General News of Wednesday, 31 October 2007
Though both sets of lawyers claimed victory, the happiest man yesterday was the Minister who was forced to resign because of a finding of perjury and conflict of interest against him by the Commission of Human Rights and Administrative Justice on September 15, 2006.
Yesterday, a five-member Supreme Court, presided over by Chief Justice Georgina Wood left substantially undisturbed an earlier High Court decision to set aside CHRAJ's findings against former Road Transport Minister Richard Anane.
The original decision by the administrative tribunal was on March 13, 2007 quashed by the High Court. Justice Baffoe Bonnie further ruled that CHRAJ's decision to investigate Dr Anane based on allegations in the media, without any formal complaints from an identifiable person(s) was a recipe for chaos, irrespective of the good intentions of the Commission.
Following media reports of allegations of corruption, conflict of interest and abuse of power against Dr Anane, CHRAJ instituted a full-scale investigation into those allegations after conducting a preliminary one.
The Commission in its September 2006 ruling recommended to the President that Dr Anane be dismissed from office. He resigned later on that year.
While the Supreme Court yesterday refused to disturb the High Court?s quashing of CHRAJ?s findings of perjury and conflict of interest, it, however, ruled that the lower court was wrong to have assumed for itself the authority to interpret 'complaint? "in Article 218(a) of the 1992 Constitution, since that decision is in conflict with the exclusive jurisdiction? of the Supreme Court to interpret the Constitution.
The apex court has directed the Attorney-General, CHRAJ and Dr Anane to submit written legal arguments within 14 days on the meaning of ?Complaint? for the court?s interpretation.
The case has, therefore, been adjourned to November 21 for oral arguments on that interpretation issue.
Justice Baffoe Bonnie, an Appeal Court judge sitting as additional Fast Track High Court judge, held last March that since CHRAJ went beyond its powers in assuming jurisdiction in the Anane matter all the decisions and recommendations so far related to the enquiry on Dr Richard Anane should be removed from the records of the Commission and quashed.
This, according to The Statesman?s in-house lawyer, may have led CHRAJ?s counsel to claim victory. Also, the Supreme Court chose to suspend giving its full reasons for refusing to quash two of the High Court decisions on the matter. "The full reasons for our orders today will be embodied in the judgment or judgments to be delivered on the reference."
But, beyond this particular case, CHRAJ should be keenly awaiting the Supreme Court?s interpretation on ?complaint?, since a narrow interpretation may be viewed as tying CHRAJ?s hands in the necessary fight against corruption.
CHRAJ brought its application to the Supreme Court by "petitioning" the court to issue a "writ of certiorari." Only one of the writs sought was granted. Essentially, the one granted does not in any material way disturb Dr Anane, since the findings of CHRAJ in relation to the subject of complaint have been quashed by CHRAJ?s immediate supervisory court, the High Court. And, since that High Court decision remains standing, Dr Anane is in essence free of any adverse findings. An order of certiorari is given by a senior court to quash a decision of a lower court or other tribunal, such as CHRAJ.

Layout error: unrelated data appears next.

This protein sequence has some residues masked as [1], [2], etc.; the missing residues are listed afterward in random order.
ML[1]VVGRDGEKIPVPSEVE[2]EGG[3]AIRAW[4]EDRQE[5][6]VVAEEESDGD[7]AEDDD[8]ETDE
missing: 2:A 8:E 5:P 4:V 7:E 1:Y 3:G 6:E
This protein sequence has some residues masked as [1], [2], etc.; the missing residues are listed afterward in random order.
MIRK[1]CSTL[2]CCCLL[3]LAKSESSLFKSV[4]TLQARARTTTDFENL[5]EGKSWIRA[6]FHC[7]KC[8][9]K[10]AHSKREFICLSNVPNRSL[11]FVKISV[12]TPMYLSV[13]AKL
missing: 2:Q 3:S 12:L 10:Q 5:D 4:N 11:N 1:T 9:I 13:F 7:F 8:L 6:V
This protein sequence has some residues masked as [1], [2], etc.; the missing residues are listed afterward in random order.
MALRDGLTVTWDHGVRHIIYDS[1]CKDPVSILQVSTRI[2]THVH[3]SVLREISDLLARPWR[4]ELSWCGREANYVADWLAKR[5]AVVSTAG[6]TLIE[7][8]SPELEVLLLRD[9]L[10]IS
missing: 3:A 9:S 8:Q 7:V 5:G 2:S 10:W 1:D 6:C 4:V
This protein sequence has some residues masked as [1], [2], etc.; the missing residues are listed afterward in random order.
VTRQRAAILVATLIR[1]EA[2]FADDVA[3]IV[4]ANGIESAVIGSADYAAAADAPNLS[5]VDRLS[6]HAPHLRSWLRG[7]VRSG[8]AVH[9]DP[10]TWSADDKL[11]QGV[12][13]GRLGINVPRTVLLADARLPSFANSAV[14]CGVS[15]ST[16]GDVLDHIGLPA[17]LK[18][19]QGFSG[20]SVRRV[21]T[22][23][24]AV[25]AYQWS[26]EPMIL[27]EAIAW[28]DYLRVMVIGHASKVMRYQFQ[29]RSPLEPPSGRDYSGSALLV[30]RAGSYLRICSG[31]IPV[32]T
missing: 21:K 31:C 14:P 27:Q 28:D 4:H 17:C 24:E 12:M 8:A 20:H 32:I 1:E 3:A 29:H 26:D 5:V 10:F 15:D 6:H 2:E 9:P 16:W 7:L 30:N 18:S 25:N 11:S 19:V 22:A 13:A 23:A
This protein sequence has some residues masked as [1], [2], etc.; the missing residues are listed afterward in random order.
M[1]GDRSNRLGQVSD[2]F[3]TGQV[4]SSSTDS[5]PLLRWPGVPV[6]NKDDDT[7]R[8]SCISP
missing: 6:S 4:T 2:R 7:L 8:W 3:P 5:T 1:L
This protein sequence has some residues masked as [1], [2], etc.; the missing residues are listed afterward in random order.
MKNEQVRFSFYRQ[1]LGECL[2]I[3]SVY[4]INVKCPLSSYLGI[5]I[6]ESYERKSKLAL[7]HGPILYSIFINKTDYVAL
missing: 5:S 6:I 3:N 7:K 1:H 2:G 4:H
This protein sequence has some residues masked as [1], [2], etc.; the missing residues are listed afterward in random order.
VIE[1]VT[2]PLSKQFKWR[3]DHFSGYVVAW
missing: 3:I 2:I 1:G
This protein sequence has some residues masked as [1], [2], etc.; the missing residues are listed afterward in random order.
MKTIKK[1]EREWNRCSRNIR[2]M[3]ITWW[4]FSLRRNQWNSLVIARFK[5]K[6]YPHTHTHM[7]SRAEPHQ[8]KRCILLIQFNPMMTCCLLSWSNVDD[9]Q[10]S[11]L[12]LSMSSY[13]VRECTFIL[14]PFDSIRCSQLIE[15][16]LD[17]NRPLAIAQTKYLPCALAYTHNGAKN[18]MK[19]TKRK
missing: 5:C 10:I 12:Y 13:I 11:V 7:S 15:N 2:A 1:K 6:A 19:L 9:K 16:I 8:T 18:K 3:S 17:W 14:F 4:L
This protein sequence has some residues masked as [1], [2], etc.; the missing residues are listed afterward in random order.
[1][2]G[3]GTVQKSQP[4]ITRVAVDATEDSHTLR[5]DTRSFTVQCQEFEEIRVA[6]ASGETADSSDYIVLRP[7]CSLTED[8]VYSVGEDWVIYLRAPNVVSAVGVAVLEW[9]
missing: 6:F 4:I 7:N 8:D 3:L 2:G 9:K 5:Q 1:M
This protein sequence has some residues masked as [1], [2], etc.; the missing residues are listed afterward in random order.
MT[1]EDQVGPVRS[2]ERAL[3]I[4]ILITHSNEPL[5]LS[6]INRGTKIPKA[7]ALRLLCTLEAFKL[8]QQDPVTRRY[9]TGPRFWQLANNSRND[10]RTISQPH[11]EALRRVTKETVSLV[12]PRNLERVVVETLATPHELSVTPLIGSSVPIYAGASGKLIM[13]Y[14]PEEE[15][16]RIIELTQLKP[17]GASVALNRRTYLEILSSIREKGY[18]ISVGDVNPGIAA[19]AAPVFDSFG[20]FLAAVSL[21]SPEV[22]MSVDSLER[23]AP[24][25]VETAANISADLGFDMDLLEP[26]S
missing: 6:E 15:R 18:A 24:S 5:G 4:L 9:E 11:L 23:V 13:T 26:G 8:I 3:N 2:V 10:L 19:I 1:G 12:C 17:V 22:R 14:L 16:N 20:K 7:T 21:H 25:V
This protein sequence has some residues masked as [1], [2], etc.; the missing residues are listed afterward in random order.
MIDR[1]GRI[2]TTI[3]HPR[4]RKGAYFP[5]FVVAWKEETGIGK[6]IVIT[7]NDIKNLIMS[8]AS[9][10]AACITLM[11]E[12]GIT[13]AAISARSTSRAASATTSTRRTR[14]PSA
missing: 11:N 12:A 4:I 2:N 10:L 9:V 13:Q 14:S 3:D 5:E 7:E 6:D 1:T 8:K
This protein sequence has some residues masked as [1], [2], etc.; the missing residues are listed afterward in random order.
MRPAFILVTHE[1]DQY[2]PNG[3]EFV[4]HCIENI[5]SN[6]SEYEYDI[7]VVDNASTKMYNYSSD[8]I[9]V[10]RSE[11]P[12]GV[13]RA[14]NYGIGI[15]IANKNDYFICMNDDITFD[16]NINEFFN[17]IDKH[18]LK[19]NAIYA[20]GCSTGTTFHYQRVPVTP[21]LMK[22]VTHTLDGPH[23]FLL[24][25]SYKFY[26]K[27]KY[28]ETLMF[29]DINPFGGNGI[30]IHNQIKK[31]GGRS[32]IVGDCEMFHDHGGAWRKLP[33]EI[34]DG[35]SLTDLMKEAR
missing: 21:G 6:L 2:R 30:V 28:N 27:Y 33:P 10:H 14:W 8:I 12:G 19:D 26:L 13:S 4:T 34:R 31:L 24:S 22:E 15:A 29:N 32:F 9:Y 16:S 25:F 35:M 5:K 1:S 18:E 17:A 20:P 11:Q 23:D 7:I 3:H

The effect of denial of certiorari by the Supreme Court fundamentally means that the decision of the lower court before it is unaffected. However, this creates some confusion because the Supreme Court decision to refuse certiorari does not necessarily reflect agreement with the decision of the lower court. Review on writ of certiorari is not a matter of right, but a judicial discretion.
Dr Anane resigned under some considerable protest in December 2006, insisting on his innocence. He, at the time had the sympathies of the President, who considered his prot?g? as one of his best-performing Ministers.
Justice Baffoe Bonnie had held: "It is clear that there was no official complaint by an identifiable person(s) to the Commission in this matter," adding, "The Commissioner can not say that she went out of her way to pick the complaint from the newspaper."
He further held: "The Commission does not have the mandate to investigate perjury; did not set out to investigate perjury and did not inform the accused that he is being investigated for perjury." The Judge described CHRAJ?s findings and recommendations in respect of perjury against Dr Anane as "afflicted by illegality and procedural impropriety."
This view appears to be substantially shared by the Supreme Court. CHRAJ in September 2006 though cleared the Road Transport Minister on the allegation of corruption, the Commission, however, recommended his removal from office as its findings showed that the Minister had given contradictory figures concerning money remitted to his mistress, Alexandria O?Brian, under oath before the Commission and in a prior appearance before a Parliamentary Select Committee during his vetting as Minister in 2005.